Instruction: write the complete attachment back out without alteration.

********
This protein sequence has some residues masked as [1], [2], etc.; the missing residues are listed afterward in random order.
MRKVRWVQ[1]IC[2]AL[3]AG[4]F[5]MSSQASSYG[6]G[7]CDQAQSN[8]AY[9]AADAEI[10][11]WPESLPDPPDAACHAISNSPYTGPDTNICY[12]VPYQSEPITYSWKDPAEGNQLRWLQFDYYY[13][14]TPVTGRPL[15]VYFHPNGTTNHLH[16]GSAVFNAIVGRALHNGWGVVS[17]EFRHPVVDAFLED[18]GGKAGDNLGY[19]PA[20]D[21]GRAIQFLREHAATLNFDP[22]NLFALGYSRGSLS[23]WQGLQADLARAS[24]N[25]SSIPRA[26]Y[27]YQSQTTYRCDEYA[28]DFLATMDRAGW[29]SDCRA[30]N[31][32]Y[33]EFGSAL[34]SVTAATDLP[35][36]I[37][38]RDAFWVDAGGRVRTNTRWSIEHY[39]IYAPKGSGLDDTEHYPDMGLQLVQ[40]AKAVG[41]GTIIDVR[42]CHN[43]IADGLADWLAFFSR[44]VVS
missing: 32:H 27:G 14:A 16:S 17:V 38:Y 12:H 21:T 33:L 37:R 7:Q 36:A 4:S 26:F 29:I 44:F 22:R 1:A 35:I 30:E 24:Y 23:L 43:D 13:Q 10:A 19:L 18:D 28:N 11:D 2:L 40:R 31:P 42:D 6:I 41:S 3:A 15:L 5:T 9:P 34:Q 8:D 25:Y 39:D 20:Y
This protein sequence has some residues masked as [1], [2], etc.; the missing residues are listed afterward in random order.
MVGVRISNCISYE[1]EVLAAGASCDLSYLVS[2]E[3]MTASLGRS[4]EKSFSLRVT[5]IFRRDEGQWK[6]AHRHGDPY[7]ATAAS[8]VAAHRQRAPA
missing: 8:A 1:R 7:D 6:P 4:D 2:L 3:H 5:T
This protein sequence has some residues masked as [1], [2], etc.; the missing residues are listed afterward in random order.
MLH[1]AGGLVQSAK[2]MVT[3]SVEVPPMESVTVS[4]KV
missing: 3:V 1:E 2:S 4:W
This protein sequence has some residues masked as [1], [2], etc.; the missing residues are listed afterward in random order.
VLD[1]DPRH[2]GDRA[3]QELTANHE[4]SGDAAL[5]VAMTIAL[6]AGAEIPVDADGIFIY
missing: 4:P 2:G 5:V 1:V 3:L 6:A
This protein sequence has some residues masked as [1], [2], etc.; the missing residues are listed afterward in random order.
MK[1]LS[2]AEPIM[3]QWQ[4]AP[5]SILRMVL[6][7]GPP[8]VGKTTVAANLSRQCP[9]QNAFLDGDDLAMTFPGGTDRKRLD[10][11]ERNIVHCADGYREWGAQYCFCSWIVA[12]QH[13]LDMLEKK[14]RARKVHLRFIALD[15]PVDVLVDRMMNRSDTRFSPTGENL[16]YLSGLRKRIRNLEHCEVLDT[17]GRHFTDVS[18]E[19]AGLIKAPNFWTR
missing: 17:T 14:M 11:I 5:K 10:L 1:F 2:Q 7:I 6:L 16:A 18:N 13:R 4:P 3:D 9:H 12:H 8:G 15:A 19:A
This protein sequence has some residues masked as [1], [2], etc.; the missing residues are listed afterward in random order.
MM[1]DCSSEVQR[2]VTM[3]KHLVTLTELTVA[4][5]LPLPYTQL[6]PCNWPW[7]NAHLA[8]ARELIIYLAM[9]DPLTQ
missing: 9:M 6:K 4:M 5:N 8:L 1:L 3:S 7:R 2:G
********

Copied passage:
This protein sequence has some residues masked as [1], [2], etc.; the missing residues are listed afterward in random order.
MRKVRWVQ[1]IC[2]AL[3]AG[4]F[5]MSSQASSYG[6]G[7]CDQAQSN[8]AY[9]AADAEI[10][11]WPESLPDPPDAACHAISNSPYTGPDTNICY[12]VPYQSEPITYSWKDPAEGNQLRWLQFDYYY[13][14]TPVTGRPL[15]VYFHPNGTTNHLH[16]GSAVFNAIVGRALHNGWGVVS[17]EFRHPVVDAFLED[18]GGKAGDNLGY[19]PA[20]D[21]GRAIQFLREHAATLNFDP[22]NLFALGYSRGSLS[23]WQGLQADLARAS[24]N[25]SSIPRA[26]Y[27]YQSQTTYRCDEYA[28]DFLATMDRAGW[29]SDCRA[30]N[31][32]Y[33]EFGSAL[34]SVTAATDLP[35][36]I[37][38]RDAFWVDAGGRVRTNTRWSIEHY[39]IYAPKGSGLDDTEHYPDMGLQLVQ[40]AKAVG[41]GTIIDVR[42]CHN[43]IADGLADWLAFFSR[44]VVS
missing: 32:H 27:G 14:A 16:S 17:V 38:Y 12:H 21:T 33:L 37:R 7:Q 36:A 4:S 26:F 29:I 44:F 22:R 1:A 35:I 30:E 24:Y 23:L 43:D 13:Q 10:A 19:L 18:D 28:N 11:D 2:L 40:R 31:P 42:D 6:I 41:S 3:A 15:L 5:T 9:P 34:Q 8:D 25:Y 39:D 20:Y
This protein sequence has some residues masked as [1], [2], etc.; the missing residues are listed afterward in random order.
MVGVRISNCISYE[1]EVLAAGASCDLSYLVS[2]E[3]MTASLGRS[4]EKSFSLRVT[5]IFRRDEGQWK[6]AHRHGDPY[7]ATAAS[8]VAAHRQRAPA
missing: 8:A 1:R 7:D 6:P 4:D 2:L 3:H 5:T
This protein sequence has some residues masked as [1], [2], etc.; the missing residues are listed afterward in random order.
MLH[1]AGGLVQSAK[2]MVT[3]SVEVPPMESVTVS[4]KV
missing: 3:V 1:E 2:S 4:W
This protein sequence has some residues masked as [1], [2], etc.; the missing residues are listed afterward in random order.
VLD[1]DPRH[2]GDRA[3]QELTANHE[4]SGDAAL[5]VAMTIAL[6]AGAEIPVDADGIFIY
missing: 4:P 2:G 5:V 1:V 3:L 6:A
This protein sequence has some residues masked as [1], [2], etc.; the missing residues are listed afterward in random order.
MK[1]LS[2]AEPIM[3]QWQ[4]AP[5]SILRMVL[6][7]GPP[8]VGKTTVAANLSRQCP[9]QNAFLDGDDLAMTFPGGTDRKRLD[10][11]ERNIVHCADGYREWGAQYCFCSWIVA[12]QH[13]LDMLEKK[14]RARKVHLRFIALD[15]PVDVLVDRMMNRSDTRFSPTGENL[16]YLSGLRKRIRNLEHCEVLDT[17]GRHFTDVS[18]E[19]AGLIKAPNFWTR
missing: 17:T 14:M 11:I 5:K 10:L 1:F 2:Q 7:I 6:L 16:A 18:N 13:R 4:P 3:D 9:H 12:H 8:G 15:A 19:A
This protein sequence has some residues masked as [1], [2], etc.; the missing residues are listed afterward in random order.
MM[1]DCSSEVQR[2]VTM[3]KHLVTLTELTVA[4][5]LPLPYTQL[6]PCNWPW[7]NAHLA[8]ARELIIYLAM[9]DPLTQ
missing: 9:M 6:K 4:M 5:N 8:L 1:L 3:S 7:R 2:G